Gov. Mary Fallin watches debate on HB 1019 by herself Friday, Nov. 17, 2017, in the Oklahoma State Senate. (William W. Savage III)

Gov. Mary Fallin has vetoed “most” of HB 1019, the revised general appropriations bill sent to her desk this morning. To conclude a grueling eight-week special session, the Oklahoma Legislature had adjourned sine die Friday, but now lawmakers may have to return for additional session at some point.

OU political science professor Keith Gaddie offered an initial amusing take.

“They’re going for the Scooby Doo meets Harlem Globetrotters ending here,” he quipped.

Then Gaddie said the governor’s action “impressed” him.

“Mary Fallin just became pretty much the most dangerous player in the room with all this because she’s got that veto pen and she’s got absolutely nothing to lose,” he said. “She has no future political prospects. This is her last political act — to spend these last 18 months fighting with the Legislature over this issue. She’s got that veto pen, and it’s mighty and it’s powerful.

“She’s forcing the Legislature to come to the table and prove they can govern. I’m impressed.”

Fallin’s complete press release:

OKLAHOMA CITY – Governor Mary Fallin this evening vetoed most of the revised budget bill approved by legislators in special session. She kept intact parts of the bill that temporarily preserve funding for key health and human services until lawmakers return in another special session to approve long-term funding solutions.

Lawmakers failed to act on other requests the governor made in her call for a special session, such as addressing a long-term solution to continuing budget shortfalls; the need for more consolidation and other efficiencies in all areas of state government; clarifying intended exemptions to the new 1.25 percent sales tax on vehicles; and a pay increase for K-12 public school teachers.

The governor vetoed all but five of the 170 sections contained in House Bill 1019X, which was passed earlier in the day by the state Senate and approved earlier this week by the House of Representatives.

“House Bill 1019X does not provide a long-term solution to the re-occurring budget deficits, and within three months we will come back facing an estimated $600 million shortfall,” she said.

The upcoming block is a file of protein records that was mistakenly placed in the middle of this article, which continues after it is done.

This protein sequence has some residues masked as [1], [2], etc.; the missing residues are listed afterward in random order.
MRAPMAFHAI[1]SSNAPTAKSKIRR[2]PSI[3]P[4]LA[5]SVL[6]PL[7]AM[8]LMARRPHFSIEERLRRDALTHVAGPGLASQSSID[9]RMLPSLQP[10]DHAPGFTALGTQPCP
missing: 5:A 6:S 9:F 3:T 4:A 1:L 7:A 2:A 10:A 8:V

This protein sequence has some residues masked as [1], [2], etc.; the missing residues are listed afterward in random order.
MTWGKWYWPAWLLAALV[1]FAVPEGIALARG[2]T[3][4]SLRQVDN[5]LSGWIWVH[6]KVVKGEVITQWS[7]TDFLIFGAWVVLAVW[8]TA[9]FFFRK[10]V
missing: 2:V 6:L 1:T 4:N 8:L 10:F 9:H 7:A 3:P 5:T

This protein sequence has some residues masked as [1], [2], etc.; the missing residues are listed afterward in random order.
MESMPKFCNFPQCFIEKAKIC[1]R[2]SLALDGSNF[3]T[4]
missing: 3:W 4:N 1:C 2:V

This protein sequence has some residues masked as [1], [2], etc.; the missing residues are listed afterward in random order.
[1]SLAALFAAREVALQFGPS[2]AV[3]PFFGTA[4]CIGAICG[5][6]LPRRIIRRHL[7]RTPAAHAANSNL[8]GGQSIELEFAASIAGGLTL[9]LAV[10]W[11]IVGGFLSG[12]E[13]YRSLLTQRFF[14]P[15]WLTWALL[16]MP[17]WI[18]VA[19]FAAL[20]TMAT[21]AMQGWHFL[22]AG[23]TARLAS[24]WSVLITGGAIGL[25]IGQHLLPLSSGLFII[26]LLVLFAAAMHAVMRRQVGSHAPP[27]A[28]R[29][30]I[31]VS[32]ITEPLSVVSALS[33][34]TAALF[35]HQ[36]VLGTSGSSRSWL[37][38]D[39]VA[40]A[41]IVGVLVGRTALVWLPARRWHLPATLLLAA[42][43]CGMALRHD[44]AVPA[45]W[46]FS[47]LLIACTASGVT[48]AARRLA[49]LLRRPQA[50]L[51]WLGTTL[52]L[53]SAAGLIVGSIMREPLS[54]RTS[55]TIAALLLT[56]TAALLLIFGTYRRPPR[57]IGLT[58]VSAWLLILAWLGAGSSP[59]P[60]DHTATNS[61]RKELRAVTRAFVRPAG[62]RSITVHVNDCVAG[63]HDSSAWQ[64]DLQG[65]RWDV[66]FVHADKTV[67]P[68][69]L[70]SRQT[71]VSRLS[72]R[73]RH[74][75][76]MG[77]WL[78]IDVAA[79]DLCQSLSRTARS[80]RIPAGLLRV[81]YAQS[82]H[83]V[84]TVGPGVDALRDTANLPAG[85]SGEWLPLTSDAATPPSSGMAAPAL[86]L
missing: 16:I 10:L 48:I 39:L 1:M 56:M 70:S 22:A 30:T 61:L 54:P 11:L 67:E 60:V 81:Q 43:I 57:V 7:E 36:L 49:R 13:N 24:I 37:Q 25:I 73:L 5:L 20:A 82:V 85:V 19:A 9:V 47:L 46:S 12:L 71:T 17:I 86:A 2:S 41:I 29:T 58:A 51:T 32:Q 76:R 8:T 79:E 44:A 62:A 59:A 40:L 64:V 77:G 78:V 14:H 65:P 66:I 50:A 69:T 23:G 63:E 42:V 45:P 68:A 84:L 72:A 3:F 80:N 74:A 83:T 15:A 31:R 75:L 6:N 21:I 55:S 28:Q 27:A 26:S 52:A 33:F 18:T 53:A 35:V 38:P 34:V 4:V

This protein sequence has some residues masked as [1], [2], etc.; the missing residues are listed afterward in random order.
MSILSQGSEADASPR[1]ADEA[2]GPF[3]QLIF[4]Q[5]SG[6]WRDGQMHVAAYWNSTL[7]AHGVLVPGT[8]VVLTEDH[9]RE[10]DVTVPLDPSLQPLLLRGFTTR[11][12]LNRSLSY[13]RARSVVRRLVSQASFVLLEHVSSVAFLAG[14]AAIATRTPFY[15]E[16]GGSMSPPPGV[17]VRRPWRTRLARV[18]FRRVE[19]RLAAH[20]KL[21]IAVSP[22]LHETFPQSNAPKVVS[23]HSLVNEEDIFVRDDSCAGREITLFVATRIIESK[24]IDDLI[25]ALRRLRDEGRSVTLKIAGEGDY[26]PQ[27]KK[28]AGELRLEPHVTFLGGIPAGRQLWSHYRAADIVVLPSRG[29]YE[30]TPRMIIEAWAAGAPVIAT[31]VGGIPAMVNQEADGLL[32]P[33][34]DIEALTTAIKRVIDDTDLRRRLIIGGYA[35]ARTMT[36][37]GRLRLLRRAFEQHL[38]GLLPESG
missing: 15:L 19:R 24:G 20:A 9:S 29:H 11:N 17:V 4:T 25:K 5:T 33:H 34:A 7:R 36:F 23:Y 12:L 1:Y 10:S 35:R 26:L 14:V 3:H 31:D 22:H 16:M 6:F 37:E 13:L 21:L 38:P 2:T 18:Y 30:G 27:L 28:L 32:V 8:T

Fallin said her action results in amending the general appropriations bill approved in May by lawmakers during the regular legislative session.

“This will preserve a safety net for core health and human services until legislators come back for a second special session, which I intend to call in the near future,” said Fallin.

Fallin’s action keeps intact a $30 million emergency appropriation to the Department of Health, which will allow the agency to make its next payroll and be funded without cuts through the remainder of this fiscal year, which ends June 30.

Her action will provide funding for the short term for three health care agencies that were facing severe cuts because they were to receive most of the $215 million earmarked in a proposed cigarette cessation fee, which was struck down as unconstitutional earlier this year. The Department of Mental Health and Substance Abuse Services, the Department of Human Services and the Oklahoma Health Care Authority were facing cuts unless revisions were made in the current fiscal year budget.

“My action avoids immediate health and human services cuts and provides time for legislators to come back and approve revenue proposals that can provide a permanent fix,” Fallin said.

“As governor, I would like nothing more than to adequately fund agencies. The constant budget crisis has put us in survival mode. I want us to thrive. We will thrive when we can adequately and consistently fund our core services. That will happen when we find sustainable and predictable revenue sources.”

Fallin said she vetoed most of HB 1019X because it came perilously close to using most of the state’s available one-time funds in various accounts and drawing down on available savings in the Rainy Day Fund. Signing the measure would have left the state with few available funds to deal with an estimated shortfall of more than $600 million in the next regular legislative session, which begins in February.

The governor’s action will result in doing away with $60 million in cuts to state agencies and using $60 million from revolving funds, as called for in HB 1019X. The measure also called for using more than half of the state’s $83 million in cash reserves; a smaller amount will be used as a result of the governor’s line-item veto.

“Our inability to find a long-term solution to our budget problem puts our citizens and our economy at risk,” said Fallin. “We cannot give up. We must find solutions. Our citizens want a state government that works for them. They are tired of gamesmanship and want leadership. As difficult as it might be to return to the state Capitol, we must do so. As governor, I pledge, as I have done throughout this difficult period, to work with the Legislature. We came so close, with over 70 percent of the House and over 75 percent of the Senate voting for a viable budget plan.

“Some legislative leaders have stated that revenue measures will be taken up in February when lawmakers return in regular session,” Fallin said. “But I am very skeptical because next year is an election year and the pressure not to do anything will be greater.

“We must find sustainable, predictable recurring revenue to fund our core services and get us out of the constant crisis. Let’s finish our work for the sake of our great state and our hardworking people. I love this state and her people, and I will continue to work tirelessly with the Legislature for them.”

Fallin also recorded a 14-minute Facebook video explaining her actions.

(Correction: A previous version of this post made incorrect reference to the timing of newly elected lawmakers being sworn in. NonDoc regrets the error.)